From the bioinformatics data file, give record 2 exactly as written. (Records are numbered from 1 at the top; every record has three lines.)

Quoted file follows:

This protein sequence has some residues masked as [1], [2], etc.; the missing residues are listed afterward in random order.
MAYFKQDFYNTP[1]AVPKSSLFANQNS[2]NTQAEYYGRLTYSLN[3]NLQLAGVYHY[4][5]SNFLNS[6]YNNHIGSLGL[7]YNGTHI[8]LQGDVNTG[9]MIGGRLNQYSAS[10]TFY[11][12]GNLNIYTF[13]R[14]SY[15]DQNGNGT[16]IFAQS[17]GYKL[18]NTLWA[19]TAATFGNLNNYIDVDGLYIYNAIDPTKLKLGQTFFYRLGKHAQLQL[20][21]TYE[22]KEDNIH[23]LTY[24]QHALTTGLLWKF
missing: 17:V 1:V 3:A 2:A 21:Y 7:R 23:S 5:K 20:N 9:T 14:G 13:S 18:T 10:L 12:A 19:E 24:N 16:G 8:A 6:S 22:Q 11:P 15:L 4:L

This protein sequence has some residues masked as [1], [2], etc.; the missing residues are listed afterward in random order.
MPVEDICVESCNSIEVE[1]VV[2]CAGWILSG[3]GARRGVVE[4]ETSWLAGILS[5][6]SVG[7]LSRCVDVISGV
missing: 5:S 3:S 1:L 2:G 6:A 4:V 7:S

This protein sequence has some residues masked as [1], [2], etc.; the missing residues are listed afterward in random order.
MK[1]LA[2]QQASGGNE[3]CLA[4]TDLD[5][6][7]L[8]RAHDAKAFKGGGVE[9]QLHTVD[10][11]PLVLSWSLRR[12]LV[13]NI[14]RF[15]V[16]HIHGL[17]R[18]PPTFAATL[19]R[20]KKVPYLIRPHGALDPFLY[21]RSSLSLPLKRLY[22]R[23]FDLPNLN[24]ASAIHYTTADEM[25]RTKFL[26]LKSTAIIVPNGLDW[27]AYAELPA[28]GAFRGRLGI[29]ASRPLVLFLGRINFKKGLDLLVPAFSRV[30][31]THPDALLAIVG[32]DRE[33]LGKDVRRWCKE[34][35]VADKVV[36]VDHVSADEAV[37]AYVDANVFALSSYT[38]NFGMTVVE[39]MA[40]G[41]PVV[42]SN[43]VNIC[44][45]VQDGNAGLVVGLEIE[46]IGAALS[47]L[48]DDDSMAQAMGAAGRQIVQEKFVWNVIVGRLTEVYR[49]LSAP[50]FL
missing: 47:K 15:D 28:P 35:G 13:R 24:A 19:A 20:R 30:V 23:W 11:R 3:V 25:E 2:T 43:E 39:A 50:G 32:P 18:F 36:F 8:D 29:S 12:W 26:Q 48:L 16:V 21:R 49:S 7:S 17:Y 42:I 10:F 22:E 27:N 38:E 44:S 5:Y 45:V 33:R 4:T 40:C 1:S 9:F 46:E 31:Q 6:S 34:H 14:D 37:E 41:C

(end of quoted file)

This protein sequence has some residues masked as [1], [2], etc.; the missing residues are listed afterward in random order.
MPVEDICVESCNSIEVE[1]VV[2]CAGWILSG[3]GARRGVVE[4]ETSWLAGILS[5][6]SVG[7]LSRCVDVISGV
missing: 5:S 3:S 1:L 2:G 6:A 4:V 7:S